t’s happened. The last straw and the one that broke the camel’s back. We become flushed as our blood begins to boil. We’re seeing red. We’re angry. Anger is a natural, biological response to stressful situations. It doesn’t matter if it’s a heated argument with your partner or it’s bedtime and you’re still wrangling rambunctious kids at 10 p.m., anger is simply a fact of life. But if left unchecked, it can take a toll on your mental and physical health as well as negatively affect your personal relationships. Yes, there is a time and a place to be angry. Some retreat to a quiet place to reflect on what made them angry; others may use forceful words to express frustration. There’s no silver bullet for eliminating seeing red, but sometimes putting your best foot forward while handling anger means putting one foot back.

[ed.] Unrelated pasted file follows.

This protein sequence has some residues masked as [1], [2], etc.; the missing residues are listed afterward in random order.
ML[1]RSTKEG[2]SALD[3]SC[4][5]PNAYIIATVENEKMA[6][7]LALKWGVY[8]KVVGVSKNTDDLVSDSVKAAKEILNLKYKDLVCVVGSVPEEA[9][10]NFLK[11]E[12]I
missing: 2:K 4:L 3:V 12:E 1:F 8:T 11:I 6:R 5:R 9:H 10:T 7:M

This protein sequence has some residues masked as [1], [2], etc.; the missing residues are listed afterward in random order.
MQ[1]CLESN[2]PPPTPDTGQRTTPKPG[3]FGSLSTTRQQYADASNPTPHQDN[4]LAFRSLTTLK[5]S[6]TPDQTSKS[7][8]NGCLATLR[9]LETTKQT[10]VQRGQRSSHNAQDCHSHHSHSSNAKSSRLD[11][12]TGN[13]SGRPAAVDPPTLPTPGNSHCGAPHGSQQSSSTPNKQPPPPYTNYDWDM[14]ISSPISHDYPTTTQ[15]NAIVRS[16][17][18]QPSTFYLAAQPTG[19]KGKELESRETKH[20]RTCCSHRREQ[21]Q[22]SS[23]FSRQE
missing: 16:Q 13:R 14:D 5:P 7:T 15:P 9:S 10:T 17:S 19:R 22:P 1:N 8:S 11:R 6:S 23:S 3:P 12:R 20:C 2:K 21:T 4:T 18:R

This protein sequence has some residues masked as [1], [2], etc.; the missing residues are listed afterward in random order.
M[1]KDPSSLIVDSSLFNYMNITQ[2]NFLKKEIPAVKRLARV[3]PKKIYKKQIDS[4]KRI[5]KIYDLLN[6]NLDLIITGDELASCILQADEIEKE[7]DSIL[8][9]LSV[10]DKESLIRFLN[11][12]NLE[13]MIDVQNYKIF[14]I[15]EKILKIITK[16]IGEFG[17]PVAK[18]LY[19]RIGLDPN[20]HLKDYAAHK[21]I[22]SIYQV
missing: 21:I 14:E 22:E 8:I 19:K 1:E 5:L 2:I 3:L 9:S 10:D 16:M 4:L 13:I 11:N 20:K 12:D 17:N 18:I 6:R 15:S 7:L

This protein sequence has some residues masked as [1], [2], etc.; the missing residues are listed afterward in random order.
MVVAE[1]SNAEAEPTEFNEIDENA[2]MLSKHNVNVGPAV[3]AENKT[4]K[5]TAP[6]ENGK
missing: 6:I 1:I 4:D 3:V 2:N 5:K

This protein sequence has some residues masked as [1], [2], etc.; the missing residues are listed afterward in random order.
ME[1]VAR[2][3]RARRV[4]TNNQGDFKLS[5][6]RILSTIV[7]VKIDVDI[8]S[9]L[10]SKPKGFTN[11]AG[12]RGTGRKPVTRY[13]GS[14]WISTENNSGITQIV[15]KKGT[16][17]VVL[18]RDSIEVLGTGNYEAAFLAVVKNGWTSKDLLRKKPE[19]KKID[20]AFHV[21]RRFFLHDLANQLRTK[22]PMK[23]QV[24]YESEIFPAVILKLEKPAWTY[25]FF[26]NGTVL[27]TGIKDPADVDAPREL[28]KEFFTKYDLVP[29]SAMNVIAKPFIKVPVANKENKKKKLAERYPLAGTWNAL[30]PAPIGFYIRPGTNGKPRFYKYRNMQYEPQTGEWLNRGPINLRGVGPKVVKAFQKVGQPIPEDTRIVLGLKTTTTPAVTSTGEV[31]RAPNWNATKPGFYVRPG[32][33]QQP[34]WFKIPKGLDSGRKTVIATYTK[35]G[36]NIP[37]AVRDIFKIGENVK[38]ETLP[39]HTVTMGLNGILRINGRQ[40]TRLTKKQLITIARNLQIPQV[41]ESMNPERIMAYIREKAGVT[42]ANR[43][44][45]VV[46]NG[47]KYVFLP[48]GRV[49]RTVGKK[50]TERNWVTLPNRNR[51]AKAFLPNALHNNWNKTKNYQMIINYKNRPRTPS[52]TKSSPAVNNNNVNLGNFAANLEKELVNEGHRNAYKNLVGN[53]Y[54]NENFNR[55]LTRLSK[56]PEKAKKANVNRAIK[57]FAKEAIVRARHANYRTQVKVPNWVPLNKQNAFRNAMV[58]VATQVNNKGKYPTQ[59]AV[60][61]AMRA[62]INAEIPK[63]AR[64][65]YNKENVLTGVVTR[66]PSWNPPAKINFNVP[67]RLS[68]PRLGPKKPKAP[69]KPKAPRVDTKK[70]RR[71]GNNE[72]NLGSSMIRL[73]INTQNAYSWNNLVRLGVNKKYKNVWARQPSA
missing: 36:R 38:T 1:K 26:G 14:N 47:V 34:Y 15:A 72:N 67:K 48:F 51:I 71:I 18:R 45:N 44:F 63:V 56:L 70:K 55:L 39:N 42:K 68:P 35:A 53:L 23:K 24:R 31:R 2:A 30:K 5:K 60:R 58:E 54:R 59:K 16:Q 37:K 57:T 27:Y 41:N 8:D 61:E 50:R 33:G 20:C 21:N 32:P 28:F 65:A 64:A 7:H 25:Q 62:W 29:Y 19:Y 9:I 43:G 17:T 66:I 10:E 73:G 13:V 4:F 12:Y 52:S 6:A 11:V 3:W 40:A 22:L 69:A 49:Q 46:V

ANGER, STEP-BY-STEP “With anger, I think it’s always important to take a step back,” said Donna Dickey, owner of Yoga Adobe. Dickey added that personally, she likes to assess a situation, whether it be a specific person or issue. Sometimes she’ll even “sleep on it” to come back with a fresh perspective. “I feel very strongly that when you love someone, you tell them. When you are hurt, tell them, and when you’re angry, tell them. ”Dickey said she understands this can be a double-edged sword that has the potential to create contention or confrontation, but it’s important to deal with it head on. “A lot of people just avoid it and don’t deal with it, and that can cause anger outbursts. I’m big on going to the person if someone has angered you,” she said That double-edged sword is a symbol for balance that is often times inexplicably influenced by how society views masculine and feminine roles and responses. “Society’s perception of feminine versus masculine roles – the feminine is more gentle and soft,” Dickey said. “It’s as though it’s OK for the masculine to be hard or firm. Maybe that’s where it comes from: women aren’t allowed to become angry. ”Dickey said the reality is that each and every one one of us possess both masculine and feminine traits simply by being alive. “We’re humans and we should have a healthy balance of both. As a female, I should be aware of being in touch with both my masculine and feminine(sides). But society doesn’t tell us that’s OK, but really we’re human and we’re both.” She added that this vital balance can be compared to what happens in our sky every day and night. “It’s the same with the sun and the moon. You can’t have a full day without both.”